This paper adds to the existing body of literature by employing a satellite based measure to investigate the long-run effects of recurrent floods on household level outcomes. We first set out to identify the causal impacts of flooding on income and expenditures of rural households in Thailand. Next, we explored and compared shock coping strategies and identified potential differences in flood resilience based on household characteristics. For this purpose, we leveraged a detailed household panel data set provided by the Thailand Vietnam Socio Economic Panel. To quantify the severity of flood events, we calculated flood indices based on flood maps collected by the Geo-Informatics and Space Technology Development Agency (GISTDA) measuring the deviation from median levels of flooding in a 5km radius around a respective village. The figure below illustrates the construction of the index for a set of exemplary villages that lie in the Nang Rong district of Buri Ram in northeast Thailand.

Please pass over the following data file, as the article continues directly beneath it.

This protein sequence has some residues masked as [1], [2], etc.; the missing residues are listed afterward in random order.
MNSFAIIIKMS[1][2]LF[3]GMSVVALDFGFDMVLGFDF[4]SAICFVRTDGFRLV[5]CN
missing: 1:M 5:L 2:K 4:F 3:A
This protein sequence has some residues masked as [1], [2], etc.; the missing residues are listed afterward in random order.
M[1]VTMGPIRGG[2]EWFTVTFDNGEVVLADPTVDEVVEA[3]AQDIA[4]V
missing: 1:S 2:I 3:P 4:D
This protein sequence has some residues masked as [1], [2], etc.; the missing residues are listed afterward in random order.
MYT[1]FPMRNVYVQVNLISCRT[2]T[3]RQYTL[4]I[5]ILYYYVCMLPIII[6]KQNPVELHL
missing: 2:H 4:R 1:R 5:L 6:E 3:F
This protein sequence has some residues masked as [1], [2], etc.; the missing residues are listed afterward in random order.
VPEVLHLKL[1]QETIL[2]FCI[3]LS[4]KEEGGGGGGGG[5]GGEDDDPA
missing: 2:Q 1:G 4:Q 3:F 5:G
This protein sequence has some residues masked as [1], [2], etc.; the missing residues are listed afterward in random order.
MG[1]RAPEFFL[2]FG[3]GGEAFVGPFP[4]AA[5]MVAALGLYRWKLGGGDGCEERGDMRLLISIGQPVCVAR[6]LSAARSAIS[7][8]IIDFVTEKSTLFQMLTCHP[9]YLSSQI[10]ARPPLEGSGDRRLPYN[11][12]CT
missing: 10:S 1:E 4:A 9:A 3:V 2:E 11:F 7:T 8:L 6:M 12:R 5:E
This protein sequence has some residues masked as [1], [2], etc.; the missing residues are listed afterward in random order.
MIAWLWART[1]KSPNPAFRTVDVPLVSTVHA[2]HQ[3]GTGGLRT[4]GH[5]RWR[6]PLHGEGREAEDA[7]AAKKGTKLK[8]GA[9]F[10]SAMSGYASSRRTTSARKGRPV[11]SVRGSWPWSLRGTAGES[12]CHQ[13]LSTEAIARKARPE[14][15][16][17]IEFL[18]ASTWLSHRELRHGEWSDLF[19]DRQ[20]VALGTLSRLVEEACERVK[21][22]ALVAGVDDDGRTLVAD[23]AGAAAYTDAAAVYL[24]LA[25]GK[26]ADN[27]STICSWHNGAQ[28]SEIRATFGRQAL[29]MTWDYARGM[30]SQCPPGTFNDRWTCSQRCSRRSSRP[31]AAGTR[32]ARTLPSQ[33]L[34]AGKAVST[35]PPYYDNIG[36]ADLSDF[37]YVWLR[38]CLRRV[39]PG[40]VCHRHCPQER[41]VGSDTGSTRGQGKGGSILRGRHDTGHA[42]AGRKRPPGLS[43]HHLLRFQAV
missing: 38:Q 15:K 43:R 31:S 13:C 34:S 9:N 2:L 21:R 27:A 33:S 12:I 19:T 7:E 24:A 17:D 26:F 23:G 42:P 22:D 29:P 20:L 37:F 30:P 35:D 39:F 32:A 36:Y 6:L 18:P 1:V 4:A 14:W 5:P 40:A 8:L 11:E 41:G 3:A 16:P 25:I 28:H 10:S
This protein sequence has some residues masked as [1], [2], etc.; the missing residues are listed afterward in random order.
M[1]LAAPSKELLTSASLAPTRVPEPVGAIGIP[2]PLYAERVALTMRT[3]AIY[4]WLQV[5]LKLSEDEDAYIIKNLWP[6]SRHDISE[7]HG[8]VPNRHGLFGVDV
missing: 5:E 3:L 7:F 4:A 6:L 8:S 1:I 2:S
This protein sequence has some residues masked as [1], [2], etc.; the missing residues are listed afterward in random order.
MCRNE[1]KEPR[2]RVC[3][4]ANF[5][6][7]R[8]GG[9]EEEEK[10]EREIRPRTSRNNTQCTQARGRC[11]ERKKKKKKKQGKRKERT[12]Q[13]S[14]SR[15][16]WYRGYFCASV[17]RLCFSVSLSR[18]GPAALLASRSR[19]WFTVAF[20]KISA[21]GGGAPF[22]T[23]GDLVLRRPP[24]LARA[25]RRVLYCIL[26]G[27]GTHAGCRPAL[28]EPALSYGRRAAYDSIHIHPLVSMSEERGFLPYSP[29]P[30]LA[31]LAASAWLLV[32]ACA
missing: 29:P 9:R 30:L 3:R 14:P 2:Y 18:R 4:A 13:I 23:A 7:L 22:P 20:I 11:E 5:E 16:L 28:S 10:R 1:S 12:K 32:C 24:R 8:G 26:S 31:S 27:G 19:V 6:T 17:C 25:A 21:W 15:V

(a) 2010 flooding in Buri Ram and surrounding provinces. Red lines mark the location of the Nong Rong district.

(b) Detailed overview of flood index construction. Red dot shows the exact location of each village with the 5 km area around each village marked by the red circle.